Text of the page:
I feel oddly isolated in my lukewarm experience of Mad Max: Fury Road. I took it in second-run this week in a packed house with a quite enthusiastic audience, including my boyfriend, who, after the show, unprompted but conscious of both my predilections and peeves, asked with a resigned sigh, “Did you hate it?”
“No,” I answered, “but I didn’t like it.”
I have a sense that I was the only one streaming out of that theater feeling decidedly indifferent to Mad Max: Fury Road.
I’ll concede the film magnificently rolls out relentless action, badass characters, badder-ass vehicles, and breathtaking stunts throughout its two-hour car chase, yet through all the frenetic thrill, I, in my advancing middle age and tendency toward rumination, was left wondering, “Is that all there is? Is that all there is to a post-apocalyptic blockbuster?”
Part of my disillusionment stems from the glut of grim apocalypses set upon cinema since the millennia began. What sort of desperation at world’s end have I yet to see? Mad Max director George Miller must sense the fatigue Read the rest of this entry »
Ted, like Ford in Lie to Me, has negotiated an extension of his existence without regard for a soul. While Ford was willing to trade his soul for a corporeal continuance as a vampire, Ted took another avenue. Back in the 1950s, he programmed what he could of his being into a robot to extend his existence through artificial intelligence, yet as Buffy has warned us with vampirism, this does not equate to extending life. The core of the being, the soul, departs, and though all the wiring and circuitry, be it neurological connections or actual wires, remains, the essence of that person is gone.
Robot Ted is similar to a vampire in that he appears human but lacks Read the rest of this entry »
Whiskey after the Apocalypse. It’s all really going somewhere. Sometimes you have to look at the forest instead of the trees. The episodes are uneven, but the series is not.
I insisted that Mr. Lousy watch Joss Whedon’s Dollhouse this summer, and now my recommendation has been called into question. I am here to respond in part. I take complete responsibility for the recommendation and do not rue making it, though I do have some new thoughts after viewing it sort of in tandem with Lousy, though for me it Read the rest of this entry »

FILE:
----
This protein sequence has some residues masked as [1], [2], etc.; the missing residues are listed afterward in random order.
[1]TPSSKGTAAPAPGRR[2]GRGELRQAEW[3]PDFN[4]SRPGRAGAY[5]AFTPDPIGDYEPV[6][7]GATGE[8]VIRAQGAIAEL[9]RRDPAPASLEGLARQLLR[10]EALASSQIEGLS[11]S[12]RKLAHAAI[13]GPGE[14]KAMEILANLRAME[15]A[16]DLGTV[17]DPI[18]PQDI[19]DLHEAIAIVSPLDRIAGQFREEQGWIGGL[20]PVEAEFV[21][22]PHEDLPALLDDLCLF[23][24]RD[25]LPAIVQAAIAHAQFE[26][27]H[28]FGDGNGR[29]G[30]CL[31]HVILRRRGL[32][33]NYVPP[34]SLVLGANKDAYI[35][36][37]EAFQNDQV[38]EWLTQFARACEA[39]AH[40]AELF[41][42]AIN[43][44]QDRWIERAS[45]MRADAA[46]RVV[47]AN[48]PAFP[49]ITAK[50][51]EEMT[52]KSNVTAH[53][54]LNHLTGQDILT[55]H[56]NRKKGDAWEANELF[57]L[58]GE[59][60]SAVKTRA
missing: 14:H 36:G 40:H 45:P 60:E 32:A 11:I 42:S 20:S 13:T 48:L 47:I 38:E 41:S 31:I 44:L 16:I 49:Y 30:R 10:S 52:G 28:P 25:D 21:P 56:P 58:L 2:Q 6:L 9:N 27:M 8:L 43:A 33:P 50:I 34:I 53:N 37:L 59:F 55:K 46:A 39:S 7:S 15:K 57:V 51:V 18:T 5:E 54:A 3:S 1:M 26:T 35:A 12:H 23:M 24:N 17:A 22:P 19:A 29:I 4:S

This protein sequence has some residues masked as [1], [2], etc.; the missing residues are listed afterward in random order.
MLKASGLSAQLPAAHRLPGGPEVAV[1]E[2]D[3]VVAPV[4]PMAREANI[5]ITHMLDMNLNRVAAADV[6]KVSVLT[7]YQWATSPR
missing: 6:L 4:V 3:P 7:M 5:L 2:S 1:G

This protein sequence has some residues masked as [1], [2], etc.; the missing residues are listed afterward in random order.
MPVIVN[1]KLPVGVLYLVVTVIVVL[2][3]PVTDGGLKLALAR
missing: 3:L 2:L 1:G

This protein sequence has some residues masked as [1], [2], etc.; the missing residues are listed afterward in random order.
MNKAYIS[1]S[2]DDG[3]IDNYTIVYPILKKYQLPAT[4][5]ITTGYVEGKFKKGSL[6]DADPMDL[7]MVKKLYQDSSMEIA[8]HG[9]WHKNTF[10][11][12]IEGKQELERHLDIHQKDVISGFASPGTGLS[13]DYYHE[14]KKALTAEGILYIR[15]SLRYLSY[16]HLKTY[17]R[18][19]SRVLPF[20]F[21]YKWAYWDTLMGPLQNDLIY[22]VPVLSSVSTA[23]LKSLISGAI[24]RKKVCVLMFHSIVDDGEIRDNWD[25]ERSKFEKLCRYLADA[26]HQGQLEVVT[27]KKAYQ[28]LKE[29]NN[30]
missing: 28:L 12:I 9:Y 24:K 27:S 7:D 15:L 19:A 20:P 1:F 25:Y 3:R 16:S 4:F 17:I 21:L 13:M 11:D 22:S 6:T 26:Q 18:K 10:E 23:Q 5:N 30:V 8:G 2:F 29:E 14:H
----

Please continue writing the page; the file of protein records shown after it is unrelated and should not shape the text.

Watching The Thirteenth Floor was for me sort of like going back in time, but not skipping alternate realities like in this movie – going back in time to the nineties video store in Chicago that was housed in the garden apartment on Read the rest of this entry »
Jerry Supiran, child star of the infamous late eighties sitcom, Small Wonder, is broke and homeless. He played Jamie, the unfathomably annoying son in the home of the family that kept a robot with the form of a little girl in a maid’s uniform as a domestic slave. I consider him within the bottom five worst child actors in television history. He is a contender for #1.
I announced this misfortune to my family, who, predictably, almost all understood the news that I was recounting. My sister-in-law snapped, “Good!” – with her voice inflecting an unmistakable “Serves him right!” pitiless judgment. It’s as though his absolutely horrendous performance on the 1980s syndicated sitcom had finally been accounted for and the child actor whose shouting, whiny delivery of inexcusably awful jokes was now paying the Read the rest of this entry »
So often pilots don’t have the feel for the shows that they will later become.
Read the rest of this entry »
Also in the running: all the places name-checked by the Beach Boys in their horrible 1988 song Kokomo.
In the stupendous fourth season finale of Parks & Rec, April panics after she believes she has accidentally mass-deleted documents in the office, and after making an emergency phone call to Andy (who arrives and says something like, “First of all, you did the right thing by hiding under this table”), the two of them brainstorm lists of places where they could begin life as fugitives to escape the consequences of the deletions: worst in April’s mind is a long lecture from Leslie Knope about Read the rest of this entry »
Ok Raul. I’ve watched the first three episodes of Dollhouse. I’m going to wait till I watch the whole season before I write about it in full but I thought I’d give you updates along the way. By the way, I’m glad I waited until the third episode to even look for Read the rest of this entry »
Why am I so irritated with the fourth season of the series Damages, the legal drama starring a Rasputinesque, Machiavellian Glenn Close as ruthless attorney Patty Hewes, and a lovely, doe-eyed, not-as-guileless-as-she looks Rose Byrne, on whom I Read the rest of this entry »
I was recently asked by Mr. Lousy if Dollhouse was worth watching. Mr. Lousy has seen all the other Joss Whedon series from Buffy to Angel to Firefly, and, like me, was a latecomer to all of them. (We both overshot Buffy by more than a decade.) I am going to recommend that Mr. Lousy arrive late to the table once again, bearing in mind that I might not steer others in the same direction, for Dollhouse is the most sci-fi of all the Whedon shows (no – I am not forgetting Firefly) and the most difficult Read the rest of this entry »